The US, Canada, Germany Japan, Israel and UK voted against the resolution. Basically the political economy of it is that developed world governments feel they can ensure their banks somehow get repaid. If these governments feel that forcing an agreement on a debtor country that denies citizens’ basic needs, social and economic rights and somehow extract this debt, that this is a feasible way out, it’s not, says Jayati Ghosh wrapping up a 5 part series documenting efforts of 136 UN Member States to reach consensus agreement on the UN General Assembly resolution to establish an international bankruptcy law.

November 1, 2015 Produced by Lynn Fries

Lynn Fries is no longer associated with The Real News Network.


LYNN FRIES, TRNN: Welcome to the Real News Network. I’m Lynn Fries in Geneva.

In this series we’ve reported on an historic and unprecedented move on the part of the UN General Assembly to tackle the kind of sovereign debt crises that have hit Greece, Argentina, and the Ukraine, and we’ve been having a conversation on the issue with our guest, economist Jayati Ghosh. This is the concluding segment of that conversation and report.

First, to more on the General Assembly.

FRIES: Thanks to Argentina, the UN General Assembly has approved an historic resolution today. Argentina has opened the world’s eyes. So said Bolivia’s ambassador to the UN, speaking in his capacity as president of the G77 plus China at a UN press conference in 2014 on September 9, as work on the sovereign debt issue got underway as called for in the resolution introduced by Argentina, presented by the G77, was approved.

In a related comment at a resolution work session, Joseph Stiglitz had this to say.

JOSEPH STIGLITZ: The reason that we have a bankruptcy law is that in the absence of that there can be long delays. And the outcomes are determined not on the basis of principles of fairness and efficiency but on the basis of economic weight, economic might. The party that is willing to wait to spend the most on litigation. These are not principles of social justice or even economic efficiency. And the reason we have a rule of law is to protect those who are weaker, those who in the battle would be, would lose out. That’s why we have a legal framework and an international rule of law. And ironically when I talk to some people in the private sector, they say except for Argentina the old system worked perfectly well. What they meant was, we could beat up on almost all the countries and get our way. And it was only because Argentina was willing to stand up and say we want a fair negotiation that Argentina was the problem.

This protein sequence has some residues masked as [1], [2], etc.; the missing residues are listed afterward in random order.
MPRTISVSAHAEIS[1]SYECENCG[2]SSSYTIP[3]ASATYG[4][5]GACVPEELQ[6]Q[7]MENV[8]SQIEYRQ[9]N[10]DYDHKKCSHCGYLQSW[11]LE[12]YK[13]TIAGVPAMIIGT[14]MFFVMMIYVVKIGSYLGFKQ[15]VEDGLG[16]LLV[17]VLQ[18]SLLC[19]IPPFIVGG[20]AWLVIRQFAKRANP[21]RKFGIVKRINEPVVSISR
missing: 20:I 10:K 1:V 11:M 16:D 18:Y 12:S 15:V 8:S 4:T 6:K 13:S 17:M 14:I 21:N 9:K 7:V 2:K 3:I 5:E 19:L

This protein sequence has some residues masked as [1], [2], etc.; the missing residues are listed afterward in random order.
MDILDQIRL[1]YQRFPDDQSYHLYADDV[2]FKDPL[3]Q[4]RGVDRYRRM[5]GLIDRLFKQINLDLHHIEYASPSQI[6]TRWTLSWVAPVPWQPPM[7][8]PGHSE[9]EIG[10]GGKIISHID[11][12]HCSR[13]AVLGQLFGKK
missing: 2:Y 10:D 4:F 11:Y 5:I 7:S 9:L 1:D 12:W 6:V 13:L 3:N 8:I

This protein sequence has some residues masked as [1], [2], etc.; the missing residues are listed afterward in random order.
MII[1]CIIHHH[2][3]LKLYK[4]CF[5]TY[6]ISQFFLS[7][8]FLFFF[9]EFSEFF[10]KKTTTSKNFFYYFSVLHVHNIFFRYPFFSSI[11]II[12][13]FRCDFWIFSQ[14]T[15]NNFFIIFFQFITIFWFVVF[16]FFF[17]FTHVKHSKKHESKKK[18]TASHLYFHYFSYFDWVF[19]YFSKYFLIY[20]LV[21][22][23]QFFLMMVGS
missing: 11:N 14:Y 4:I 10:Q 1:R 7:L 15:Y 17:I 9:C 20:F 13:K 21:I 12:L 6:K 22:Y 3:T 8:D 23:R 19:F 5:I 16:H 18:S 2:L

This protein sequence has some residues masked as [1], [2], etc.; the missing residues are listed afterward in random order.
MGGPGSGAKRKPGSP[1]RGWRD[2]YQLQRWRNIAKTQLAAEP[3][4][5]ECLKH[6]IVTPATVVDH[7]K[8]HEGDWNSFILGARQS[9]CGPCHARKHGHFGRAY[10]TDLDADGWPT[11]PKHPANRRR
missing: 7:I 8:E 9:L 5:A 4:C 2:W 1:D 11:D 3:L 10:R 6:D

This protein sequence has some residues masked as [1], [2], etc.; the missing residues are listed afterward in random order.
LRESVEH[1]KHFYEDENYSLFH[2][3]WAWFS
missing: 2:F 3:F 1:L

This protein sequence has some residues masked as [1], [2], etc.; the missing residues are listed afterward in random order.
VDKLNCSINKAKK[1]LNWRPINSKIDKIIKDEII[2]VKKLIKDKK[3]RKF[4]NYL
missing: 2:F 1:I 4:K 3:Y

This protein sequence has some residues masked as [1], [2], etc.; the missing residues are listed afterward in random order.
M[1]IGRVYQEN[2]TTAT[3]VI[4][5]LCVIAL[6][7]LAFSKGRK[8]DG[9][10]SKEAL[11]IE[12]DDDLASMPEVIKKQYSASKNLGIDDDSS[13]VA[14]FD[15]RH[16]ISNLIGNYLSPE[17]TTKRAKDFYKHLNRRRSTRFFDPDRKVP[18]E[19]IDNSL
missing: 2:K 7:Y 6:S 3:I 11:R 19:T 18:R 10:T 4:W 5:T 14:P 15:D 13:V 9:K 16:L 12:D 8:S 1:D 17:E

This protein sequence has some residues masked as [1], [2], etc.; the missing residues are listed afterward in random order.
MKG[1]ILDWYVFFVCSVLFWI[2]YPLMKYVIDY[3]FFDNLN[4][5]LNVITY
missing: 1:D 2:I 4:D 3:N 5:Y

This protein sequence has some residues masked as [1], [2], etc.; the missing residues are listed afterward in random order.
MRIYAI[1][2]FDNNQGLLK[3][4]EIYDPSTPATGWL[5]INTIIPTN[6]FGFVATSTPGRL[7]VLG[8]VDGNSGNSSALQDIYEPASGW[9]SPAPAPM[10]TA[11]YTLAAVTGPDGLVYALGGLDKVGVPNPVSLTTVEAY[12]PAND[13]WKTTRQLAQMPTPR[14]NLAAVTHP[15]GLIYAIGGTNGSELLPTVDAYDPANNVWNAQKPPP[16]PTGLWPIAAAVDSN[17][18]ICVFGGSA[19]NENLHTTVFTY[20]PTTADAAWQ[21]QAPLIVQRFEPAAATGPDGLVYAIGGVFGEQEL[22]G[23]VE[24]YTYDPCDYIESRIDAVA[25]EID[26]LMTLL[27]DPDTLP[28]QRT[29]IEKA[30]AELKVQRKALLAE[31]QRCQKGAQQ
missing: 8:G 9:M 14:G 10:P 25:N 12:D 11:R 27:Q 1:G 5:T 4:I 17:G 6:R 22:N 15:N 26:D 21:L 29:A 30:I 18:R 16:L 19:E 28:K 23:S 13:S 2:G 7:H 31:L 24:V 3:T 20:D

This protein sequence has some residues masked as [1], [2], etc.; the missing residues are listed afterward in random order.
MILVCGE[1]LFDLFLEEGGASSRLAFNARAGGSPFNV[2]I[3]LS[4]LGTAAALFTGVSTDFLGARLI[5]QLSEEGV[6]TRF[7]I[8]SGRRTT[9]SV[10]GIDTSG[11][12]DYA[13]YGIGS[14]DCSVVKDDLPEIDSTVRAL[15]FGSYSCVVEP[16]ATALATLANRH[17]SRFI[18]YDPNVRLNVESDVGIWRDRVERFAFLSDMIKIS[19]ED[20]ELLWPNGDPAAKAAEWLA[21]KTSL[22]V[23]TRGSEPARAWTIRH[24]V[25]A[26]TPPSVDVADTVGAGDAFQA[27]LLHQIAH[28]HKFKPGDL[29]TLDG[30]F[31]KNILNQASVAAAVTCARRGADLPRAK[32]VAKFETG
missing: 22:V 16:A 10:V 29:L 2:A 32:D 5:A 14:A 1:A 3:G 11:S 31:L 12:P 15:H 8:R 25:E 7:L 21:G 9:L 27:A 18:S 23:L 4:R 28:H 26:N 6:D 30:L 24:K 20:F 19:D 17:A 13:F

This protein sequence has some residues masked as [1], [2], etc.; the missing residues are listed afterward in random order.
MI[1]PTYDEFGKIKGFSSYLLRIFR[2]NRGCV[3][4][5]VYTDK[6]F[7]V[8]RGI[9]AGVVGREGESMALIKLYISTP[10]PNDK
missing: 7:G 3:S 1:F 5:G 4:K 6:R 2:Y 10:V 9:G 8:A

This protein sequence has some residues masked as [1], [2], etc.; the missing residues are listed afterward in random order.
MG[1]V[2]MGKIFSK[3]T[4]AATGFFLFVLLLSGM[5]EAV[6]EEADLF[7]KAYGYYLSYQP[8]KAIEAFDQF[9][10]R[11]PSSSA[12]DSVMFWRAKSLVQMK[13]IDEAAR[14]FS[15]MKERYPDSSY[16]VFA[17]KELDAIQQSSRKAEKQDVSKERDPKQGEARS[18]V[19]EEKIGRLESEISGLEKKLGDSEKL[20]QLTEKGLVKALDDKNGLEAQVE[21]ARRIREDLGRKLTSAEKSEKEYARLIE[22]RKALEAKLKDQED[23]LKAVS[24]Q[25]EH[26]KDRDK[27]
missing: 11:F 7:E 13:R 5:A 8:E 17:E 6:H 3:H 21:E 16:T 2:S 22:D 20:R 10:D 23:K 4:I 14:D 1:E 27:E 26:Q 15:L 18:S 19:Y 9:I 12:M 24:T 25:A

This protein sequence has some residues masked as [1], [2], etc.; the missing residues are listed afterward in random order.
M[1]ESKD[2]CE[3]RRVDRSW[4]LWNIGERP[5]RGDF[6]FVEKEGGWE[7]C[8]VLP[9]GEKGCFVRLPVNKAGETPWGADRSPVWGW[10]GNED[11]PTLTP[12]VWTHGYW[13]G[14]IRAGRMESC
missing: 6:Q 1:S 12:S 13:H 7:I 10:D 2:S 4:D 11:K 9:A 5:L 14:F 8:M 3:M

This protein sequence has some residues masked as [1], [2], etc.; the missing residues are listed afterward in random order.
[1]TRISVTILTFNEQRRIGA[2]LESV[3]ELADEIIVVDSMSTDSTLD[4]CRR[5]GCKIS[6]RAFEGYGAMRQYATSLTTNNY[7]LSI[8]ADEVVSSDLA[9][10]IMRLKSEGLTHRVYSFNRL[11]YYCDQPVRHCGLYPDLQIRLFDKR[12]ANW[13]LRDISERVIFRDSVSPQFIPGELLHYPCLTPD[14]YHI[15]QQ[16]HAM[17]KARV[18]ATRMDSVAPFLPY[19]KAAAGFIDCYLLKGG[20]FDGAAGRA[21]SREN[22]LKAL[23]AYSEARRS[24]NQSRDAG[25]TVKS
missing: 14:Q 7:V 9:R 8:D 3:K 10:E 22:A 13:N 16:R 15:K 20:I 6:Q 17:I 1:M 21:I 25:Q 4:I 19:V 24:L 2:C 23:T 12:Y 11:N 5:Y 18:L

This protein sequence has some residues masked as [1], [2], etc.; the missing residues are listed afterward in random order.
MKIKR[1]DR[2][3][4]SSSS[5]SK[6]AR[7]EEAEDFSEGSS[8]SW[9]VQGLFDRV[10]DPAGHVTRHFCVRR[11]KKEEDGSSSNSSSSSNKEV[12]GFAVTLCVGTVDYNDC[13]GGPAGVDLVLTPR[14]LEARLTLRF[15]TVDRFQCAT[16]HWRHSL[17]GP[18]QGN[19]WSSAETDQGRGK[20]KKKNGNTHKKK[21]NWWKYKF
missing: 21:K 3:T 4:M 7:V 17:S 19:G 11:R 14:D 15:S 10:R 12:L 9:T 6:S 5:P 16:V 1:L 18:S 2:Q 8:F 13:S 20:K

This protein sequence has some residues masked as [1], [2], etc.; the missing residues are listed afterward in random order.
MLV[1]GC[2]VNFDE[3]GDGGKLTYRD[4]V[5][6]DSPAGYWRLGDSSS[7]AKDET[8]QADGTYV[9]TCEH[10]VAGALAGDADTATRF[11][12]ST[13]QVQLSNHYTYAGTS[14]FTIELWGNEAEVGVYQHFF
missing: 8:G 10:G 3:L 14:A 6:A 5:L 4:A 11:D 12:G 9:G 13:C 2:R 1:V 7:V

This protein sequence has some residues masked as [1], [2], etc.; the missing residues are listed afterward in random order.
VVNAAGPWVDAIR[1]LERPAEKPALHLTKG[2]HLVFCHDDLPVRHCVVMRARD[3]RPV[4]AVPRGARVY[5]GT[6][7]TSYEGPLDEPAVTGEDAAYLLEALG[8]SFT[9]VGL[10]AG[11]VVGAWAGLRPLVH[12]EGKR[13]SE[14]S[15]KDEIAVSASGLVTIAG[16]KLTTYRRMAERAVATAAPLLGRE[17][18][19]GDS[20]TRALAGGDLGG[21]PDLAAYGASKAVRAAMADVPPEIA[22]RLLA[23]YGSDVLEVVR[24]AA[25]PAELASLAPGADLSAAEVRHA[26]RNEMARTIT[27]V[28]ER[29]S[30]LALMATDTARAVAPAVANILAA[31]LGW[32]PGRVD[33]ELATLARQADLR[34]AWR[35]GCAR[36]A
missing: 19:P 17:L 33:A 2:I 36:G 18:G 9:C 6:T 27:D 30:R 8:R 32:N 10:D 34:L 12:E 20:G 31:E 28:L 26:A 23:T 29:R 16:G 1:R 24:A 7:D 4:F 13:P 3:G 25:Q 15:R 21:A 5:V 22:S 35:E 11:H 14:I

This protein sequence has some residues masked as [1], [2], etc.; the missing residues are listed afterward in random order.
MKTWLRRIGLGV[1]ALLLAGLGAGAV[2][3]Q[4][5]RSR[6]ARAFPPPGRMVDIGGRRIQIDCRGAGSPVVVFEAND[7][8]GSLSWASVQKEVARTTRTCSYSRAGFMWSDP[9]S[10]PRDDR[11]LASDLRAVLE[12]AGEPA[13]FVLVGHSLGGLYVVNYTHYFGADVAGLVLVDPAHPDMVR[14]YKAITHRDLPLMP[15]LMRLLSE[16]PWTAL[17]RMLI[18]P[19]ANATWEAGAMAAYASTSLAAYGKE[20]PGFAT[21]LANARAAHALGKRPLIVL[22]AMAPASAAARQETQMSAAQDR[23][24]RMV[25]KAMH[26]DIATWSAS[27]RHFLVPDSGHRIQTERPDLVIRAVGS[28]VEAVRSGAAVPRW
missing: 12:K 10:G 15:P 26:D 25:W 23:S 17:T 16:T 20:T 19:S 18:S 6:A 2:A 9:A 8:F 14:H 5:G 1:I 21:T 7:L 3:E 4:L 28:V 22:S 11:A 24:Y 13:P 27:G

FRIES: We now continue to part five, the concluding segment of our conversation, with our guest, economist Jayati Ghosh. Jayati Ghosh is a professor of economics, and chair of the Center for Economic Studies at Jawarharlal Nehru University in New Delhi. Welcome.

JAYATI GHOSH: Thank you. It’s a pleasure to be here.

FRIES: Let’s talk now about Argentina’s debt restructuring. What happened there?

GHOSH: What really happened, what the Argentine case shows very clearly, is that the bona fide creditors and those who actually accepted the reduction in the debt, which was a very reasonable, plausible reduction, they are the ones who suffer. Because even they are not being allowed to be repaid by the US courts and by the US banks because of this peculiar, complicated system of jurisdiction.

So a few holdout creditors or a few holdout vulture funds can actually disrupt an entire system of debt and repayment because of their own interest. And this is not just disruptive of a particular case, it’s disruptive of the entire sovereign debt market.

FRIES: Talk more about the global and systemic implications of all this.

GHOSH: I think more and more people across the world and more and more countries across the world are realizing that you cannot have a properly functioning global financial system without this kind of debt workout mechanism. And this was the driving force behind the UN General Assembly resolution on this matter, which was of course led specifically by the case of Argentina. As you know, Argentina managed to restructure its debt with the support of 80 percent of its creditors. There were a few holdout creditors, those who didn’t agree.

Now, if you had a proper sovereign debt mechanism with collective action clauses it wouldn’t matter. They would also have been forced to agree. But these holdout creditors then sold their assets, their distressed assets, to what are called vulture funds. Vulture funds are companies that buy these really cheap, distressed assets and then somehow try and get the maximum gain from them. These vulture funds have been pursuing the case in various courts all over the world, including in the U.S. court. A U.S. district court, and subsequently the U.S. Supreme Court, have basically said that Argentina must pay those vulture funds the full value of the debt, even though they probably bought it at one-hundredth of the price. But they have to repay the full value of that debt, even when they have not paid that to the 80 percent of the creditors and they have themselves, when they did that restructuring, taken the position that they will not pay any other creditor more.

So Argentina’s in a complete bind. It cannot pay those holdout creditors or the vulture funds the full amount, because it has already promised the earlier creditors it would not do so. Yet now the U.S. courts are saying if you don’t do that we will freeze your assets here, we will not allow you to repay your other creditors. I mean, it’s completely bizarre what has happened.